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Santa Barbara Hikes

Blue Canyon Trail

Blue Canyon

Rating:
[out of 5]
 *  *  *  *
For:Long, uphill on the way back.
Meadow at Cottam Camp
Meadow at Cottam Camp

Blue Canyon is like a secret treasure hardly anyone knows about. That is hardly true, but it is amazing how often you can hike in Blue Canyon and feel completely isolated from civilization, never encountering another person. This of course is not true on holiday weekends because Blue Canyon is a short drive from Santa Barbara and a short hike from the trailhead if you are planning a backpack trip. It makes a great day hike, too.

Blue Canyon is located in the canyon just behind the Santa Ynez mountains. You access it by hiking down to Forbush on the Cold Spring Trail and turning right to descend further into Blue Canyon.

There are meadows that fill with gorgeous wildflowers in spring after the rains, creeks that run fresh and clean, and three places to camp—Cottam Camp, Lower and Upper Blue Canyon Camp beyond. It gets quite hot back there in the summer time, which can be a blessing during the Santa Barbara "June Gloom" when it is cold and foggy in town.

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Beautiful hike, but HOT (98 deg). Lots of poision oak encroaching on the trails and in camp. There was SOME water at the campsite but not much. We had to search to find a few puddles we could pump from. It wont be there much longer. Started at Cold Springs saddle, down through Four Bush, over to Blue Canyon for the night. Left the next day via Romero. Beautiful hike but very hot.
Posted by: got_root  on  2015-06-29
Wildflowers are about the best I've ever seen back there right now. About a million Mariposa Lilies through the entire canyon, along with just about everything else on this page: http://www.santabarbarahikes.com/flowers/ The trail is in good condition and there's plenty of water at Blue Canyon camp at the moment, but that, and the flowers, won't last long...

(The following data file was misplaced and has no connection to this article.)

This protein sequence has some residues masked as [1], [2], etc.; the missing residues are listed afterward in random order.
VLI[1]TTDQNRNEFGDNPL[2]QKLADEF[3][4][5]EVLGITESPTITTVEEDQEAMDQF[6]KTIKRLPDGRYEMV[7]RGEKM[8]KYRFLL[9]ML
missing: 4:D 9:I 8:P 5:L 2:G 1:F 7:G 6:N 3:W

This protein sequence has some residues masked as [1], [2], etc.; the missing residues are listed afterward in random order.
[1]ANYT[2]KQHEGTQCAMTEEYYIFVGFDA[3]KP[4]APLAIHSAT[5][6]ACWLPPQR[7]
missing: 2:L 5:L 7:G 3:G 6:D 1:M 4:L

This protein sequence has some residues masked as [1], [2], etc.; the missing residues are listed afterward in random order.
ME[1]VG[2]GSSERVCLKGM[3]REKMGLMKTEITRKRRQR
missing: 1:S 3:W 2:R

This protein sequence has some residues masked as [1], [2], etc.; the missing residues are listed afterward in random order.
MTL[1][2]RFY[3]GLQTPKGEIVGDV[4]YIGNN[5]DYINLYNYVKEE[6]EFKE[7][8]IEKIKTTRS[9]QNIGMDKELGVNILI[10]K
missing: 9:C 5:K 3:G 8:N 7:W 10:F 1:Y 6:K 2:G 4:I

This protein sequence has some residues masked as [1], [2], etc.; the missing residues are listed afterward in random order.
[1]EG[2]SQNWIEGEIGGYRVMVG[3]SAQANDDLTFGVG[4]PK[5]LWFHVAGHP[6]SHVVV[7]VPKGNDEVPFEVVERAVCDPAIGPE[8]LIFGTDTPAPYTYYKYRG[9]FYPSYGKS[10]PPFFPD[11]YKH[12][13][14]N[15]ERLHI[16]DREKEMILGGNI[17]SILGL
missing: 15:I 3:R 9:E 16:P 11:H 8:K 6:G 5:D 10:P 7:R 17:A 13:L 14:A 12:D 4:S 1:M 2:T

Posted by: Jeff  on  2015-05-25
We recently hiked the loop: started at the Cold Spring Trail trailhead, headed down to Forbush Flat, Cottam, Blue Canyon Camp, up to Camino Cielo, then walked back to the car. The creek was flowing well, especially at Cottam, which had a nice flow of clear water. Watch out for snakes, though! We saw three, two of which we rattlesnakes (a Western Diamondback and a Southern Pacific, if I'm not mistaken). The Western Diamondback was curled up in the middle of the trail and didn't react to us, so we just went around it (we didn't even realize it was a rattlesnake at the time...). The Southern Pacific smelled us and raised its head at us as it slithered away. It was quite an adventure!
Posted by: Sebastian  on  2014-03-16
Pleasant walk starting at Romero TH, down to Blue Cyn Camp, Cottam; up to Forbush; down to Santa Ynez River; up Santa Ynez River bed, Cottam, Blue Cyn to TH at Blue Cyn Pass; up road back to Romero TH. 7 AM to 3 PM. Aside from a few moist spots in the Santa Ynez River and upper Blue Canyon, the only water was in the travertine pools along the lower section of Cold Spring Trail a few minutes above the junction with Gibraltar Trail. Forbush and Cottam are the nicest camp sites on the route.
Posted by: brhacker  on  2013-10-07
(moderator can we have a misc. trail report thread here please?) I knocked over 36 cairns on my hike up Monte Arido trail yesterday. Enough is enough people. I did not have to leave the tread to kick over a single one. What that means is almost every solid rock on a steep and short trail had a smaller pile on top of it, those solid spots are my rest stops. Further, we all appreciate trail maintenance. But lop AND toss, please. Sorry for the rant, it made be directed at the same individual(s). They can bend down to build little booby traps but they can't bend down to pick up their clippings. Thank you all for listening and you may now continue enjoying our wonderful back yard.
Posted by: Surfer Joe  on  2013-04-07
Hiked Blue Canyon Trail from the Forbush Flat trail to the Romero Trail yesterday as part of a loop trip . The trail is in great shape and the trail crews have reciently done a great job of cutting back the vegitation along the trail. In fact, while hiking thru, I thought they cut back far more than was needed but, at least the trail will be clear for several years to come.
Posted by: Boats  on  2013-01-23